Who would you put money on to make it through to the A Dal final?

 

 

How can we be onto the THIRD Melfest semi already? Granted, the second one was a blur for me since I was busy attending Australia Decides at the time (check out my Aussie NF diary here if you haven’t yet) but I’m still shocked. Maybe it’s because – and I hate to say this – the 2019 comp has been a bit of a non-event, at least in terms of the entries (the hosts/interval acts have been fantastisk). Nothing has jumped out at me so far and screamed ‘Winner!’ of Melfest, let alone of Eurovision. Will that change this week with these seven songs?

  1. Somebody Wants Lovers of Valdaro
  2. Habibi Dolly Style
  3. Låt Skiten Brinna Martin Stenmarck
  4. Victorious Lina Hedlund
  5. Om Om Och Om Igen Omar
  6. Who I Am Rebecka Karlsson
  7. Norrsken Jon Henrik Fjällgren

Based on snippets, no, that’s not going to change. I’m not saying I hate everything on offer here, but there’s a thread of ‘good but not great’ running through the entire line-up that worries me. And yes, I’m even referring to the much-anticipated Norrsken when I say that. But I’ll give this not-quite-magnificent seven the chance to win me over with cracking live performances.

My top four Somebody Wants, Habibi, Om Om Och Om Igen and Who I Am. The Lovers of Valdaro (feat. the guy who wore the heels in Moldova’s Eurovision 2018 performance) are the wildcards from Svensktoppen Nästa, and though I doubt they’ll outdo SMILO’s record of 5th place in a semi (being the highest finish for a Svensktoppen-chosen act), I am digging the beat and production of their song – it should make a great show opener. Habibi is my guilty pleasure and honestly, has the only chorus I could remember after I first listened to the snippets. I like the deviation from bubblegum pop to a more exotic Middle Eastern flavour for Sweden’s version of The Sugababes (because they change members so often, HA HA HA).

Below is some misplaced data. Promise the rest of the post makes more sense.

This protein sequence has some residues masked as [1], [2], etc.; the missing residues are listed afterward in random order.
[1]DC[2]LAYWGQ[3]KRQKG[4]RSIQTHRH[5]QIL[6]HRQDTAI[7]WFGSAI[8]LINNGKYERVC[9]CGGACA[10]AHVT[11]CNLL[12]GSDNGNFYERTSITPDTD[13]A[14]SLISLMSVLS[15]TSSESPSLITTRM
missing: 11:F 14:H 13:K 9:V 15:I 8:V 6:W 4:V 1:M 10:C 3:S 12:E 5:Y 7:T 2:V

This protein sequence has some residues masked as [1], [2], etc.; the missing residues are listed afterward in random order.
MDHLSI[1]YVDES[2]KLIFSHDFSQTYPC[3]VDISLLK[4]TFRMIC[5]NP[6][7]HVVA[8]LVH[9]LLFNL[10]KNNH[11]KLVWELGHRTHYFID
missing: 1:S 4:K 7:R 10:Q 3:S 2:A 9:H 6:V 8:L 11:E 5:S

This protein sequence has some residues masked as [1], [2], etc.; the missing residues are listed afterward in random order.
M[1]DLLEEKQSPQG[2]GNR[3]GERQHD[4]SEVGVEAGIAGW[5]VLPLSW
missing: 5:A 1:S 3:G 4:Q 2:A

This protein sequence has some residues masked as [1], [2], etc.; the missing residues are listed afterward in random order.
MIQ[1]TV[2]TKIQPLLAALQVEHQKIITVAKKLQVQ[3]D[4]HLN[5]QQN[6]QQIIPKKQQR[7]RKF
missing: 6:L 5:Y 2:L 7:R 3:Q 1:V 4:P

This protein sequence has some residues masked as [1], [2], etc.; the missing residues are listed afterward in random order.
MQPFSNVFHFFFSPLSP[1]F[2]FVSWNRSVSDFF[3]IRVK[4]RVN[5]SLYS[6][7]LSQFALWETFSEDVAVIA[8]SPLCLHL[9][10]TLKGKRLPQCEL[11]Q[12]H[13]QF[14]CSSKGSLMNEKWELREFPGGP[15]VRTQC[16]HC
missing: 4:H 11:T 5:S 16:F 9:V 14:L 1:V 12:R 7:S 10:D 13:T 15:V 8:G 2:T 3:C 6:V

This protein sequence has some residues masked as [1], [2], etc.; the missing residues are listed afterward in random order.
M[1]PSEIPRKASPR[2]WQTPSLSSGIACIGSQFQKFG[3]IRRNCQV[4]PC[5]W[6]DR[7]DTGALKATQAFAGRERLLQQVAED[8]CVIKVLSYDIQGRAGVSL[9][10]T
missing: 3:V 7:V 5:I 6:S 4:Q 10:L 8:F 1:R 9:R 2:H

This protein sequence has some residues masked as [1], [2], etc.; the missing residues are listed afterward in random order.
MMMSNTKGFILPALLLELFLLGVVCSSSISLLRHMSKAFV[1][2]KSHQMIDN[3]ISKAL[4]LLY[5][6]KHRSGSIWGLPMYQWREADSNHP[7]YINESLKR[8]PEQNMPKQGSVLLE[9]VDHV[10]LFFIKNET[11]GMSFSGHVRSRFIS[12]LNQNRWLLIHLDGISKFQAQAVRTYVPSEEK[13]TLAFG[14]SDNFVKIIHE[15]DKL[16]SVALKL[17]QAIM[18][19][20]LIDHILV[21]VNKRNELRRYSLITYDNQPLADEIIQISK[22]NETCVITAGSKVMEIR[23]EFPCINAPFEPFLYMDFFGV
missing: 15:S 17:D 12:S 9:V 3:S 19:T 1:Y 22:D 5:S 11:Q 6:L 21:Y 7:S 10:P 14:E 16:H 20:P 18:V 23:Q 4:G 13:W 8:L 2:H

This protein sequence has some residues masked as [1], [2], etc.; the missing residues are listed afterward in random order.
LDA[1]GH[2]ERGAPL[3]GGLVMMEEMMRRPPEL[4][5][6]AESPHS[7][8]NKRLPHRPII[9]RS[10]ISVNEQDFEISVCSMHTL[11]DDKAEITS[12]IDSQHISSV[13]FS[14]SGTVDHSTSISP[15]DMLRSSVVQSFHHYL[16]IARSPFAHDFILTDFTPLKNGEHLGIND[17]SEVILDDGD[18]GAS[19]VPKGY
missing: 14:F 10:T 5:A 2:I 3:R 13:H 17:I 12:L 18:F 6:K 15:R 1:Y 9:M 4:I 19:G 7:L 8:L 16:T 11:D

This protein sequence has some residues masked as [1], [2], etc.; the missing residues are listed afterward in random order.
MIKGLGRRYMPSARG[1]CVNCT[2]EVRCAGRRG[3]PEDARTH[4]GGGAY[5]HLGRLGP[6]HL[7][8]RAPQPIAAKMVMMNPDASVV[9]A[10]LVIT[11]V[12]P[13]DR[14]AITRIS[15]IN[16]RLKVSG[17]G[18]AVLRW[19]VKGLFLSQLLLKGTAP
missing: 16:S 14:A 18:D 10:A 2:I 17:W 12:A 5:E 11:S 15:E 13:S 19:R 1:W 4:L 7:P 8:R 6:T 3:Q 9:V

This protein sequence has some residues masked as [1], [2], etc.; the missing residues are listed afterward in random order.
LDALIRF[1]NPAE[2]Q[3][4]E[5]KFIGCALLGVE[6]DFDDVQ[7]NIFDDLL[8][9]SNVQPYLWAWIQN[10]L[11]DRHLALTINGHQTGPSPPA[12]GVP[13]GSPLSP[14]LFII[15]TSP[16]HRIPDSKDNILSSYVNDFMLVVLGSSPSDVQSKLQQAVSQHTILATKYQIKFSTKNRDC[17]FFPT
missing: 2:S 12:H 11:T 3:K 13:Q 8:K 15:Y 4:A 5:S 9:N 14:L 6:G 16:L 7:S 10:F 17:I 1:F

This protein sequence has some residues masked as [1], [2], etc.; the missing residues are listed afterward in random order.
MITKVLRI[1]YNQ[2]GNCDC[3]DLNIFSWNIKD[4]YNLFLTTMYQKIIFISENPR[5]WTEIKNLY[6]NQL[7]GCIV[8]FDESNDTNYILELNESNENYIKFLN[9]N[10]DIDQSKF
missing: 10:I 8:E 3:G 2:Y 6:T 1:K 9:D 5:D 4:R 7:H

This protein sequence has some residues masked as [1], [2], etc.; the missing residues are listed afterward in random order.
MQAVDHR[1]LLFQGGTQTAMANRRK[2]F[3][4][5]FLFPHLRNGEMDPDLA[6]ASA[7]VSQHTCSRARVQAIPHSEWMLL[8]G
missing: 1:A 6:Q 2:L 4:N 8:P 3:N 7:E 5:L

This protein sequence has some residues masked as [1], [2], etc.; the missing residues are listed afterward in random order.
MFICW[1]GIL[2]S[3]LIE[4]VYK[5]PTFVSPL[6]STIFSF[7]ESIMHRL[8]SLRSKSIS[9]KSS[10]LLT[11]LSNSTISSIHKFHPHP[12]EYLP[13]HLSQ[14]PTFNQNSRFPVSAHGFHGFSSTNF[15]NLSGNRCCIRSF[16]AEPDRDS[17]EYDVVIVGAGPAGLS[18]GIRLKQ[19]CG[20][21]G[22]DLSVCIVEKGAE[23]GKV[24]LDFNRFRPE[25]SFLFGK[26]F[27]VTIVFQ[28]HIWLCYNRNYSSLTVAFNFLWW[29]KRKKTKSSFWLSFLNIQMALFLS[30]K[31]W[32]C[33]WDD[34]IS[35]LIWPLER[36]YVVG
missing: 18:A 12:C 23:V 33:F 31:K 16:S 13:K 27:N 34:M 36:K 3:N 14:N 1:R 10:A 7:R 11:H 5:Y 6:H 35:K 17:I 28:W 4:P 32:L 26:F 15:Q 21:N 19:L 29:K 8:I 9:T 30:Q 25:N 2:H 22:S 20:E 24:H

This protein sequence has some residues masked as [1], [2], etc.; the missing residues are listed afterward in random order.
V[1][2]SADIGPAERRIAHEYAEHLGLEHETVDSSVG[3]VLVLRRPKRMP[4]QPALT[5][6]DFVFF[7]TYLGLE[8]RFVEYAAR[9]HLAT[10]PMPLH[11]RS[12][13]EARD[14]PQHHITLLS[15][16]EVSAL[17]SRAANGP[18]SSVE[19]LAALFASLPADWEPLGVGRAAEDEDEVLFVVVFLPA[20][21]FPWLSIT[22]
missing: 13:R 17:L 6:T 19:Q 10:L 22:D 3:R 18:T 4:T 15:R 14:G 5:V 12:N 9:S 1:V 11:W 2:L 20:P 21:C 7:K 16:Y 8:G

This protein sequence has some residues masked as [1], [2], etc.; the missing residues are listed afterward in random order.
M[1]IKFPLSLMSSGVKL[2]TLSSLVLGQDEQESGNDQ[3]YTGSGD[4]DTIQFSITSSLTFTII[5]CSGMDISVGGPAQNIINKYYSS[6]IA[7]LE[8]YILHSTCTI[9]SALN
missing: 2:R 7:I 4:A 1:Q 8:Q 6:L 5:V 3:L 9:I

Is It just me, or is that Kim Kardashian in the pink wig?

Omar definitely has the better song of the FO & O boys competing this year (RIP Oscar Enestad from the running) even if it is a mixed-language copycat of Side To Side/In My Cabana/Woman Like Me. Pop music is derivative, that’s just how the cookie crumbles – and I can’t wait to hear this spiced-up version all the way through. Who I Am rounds out my favourites list based on everything but the lyrics, which are so clichéd I have a hard time excusing it. Still, the power-pop style of the song and Rebecka’s vocal abilities are enough to keep me rooting for her.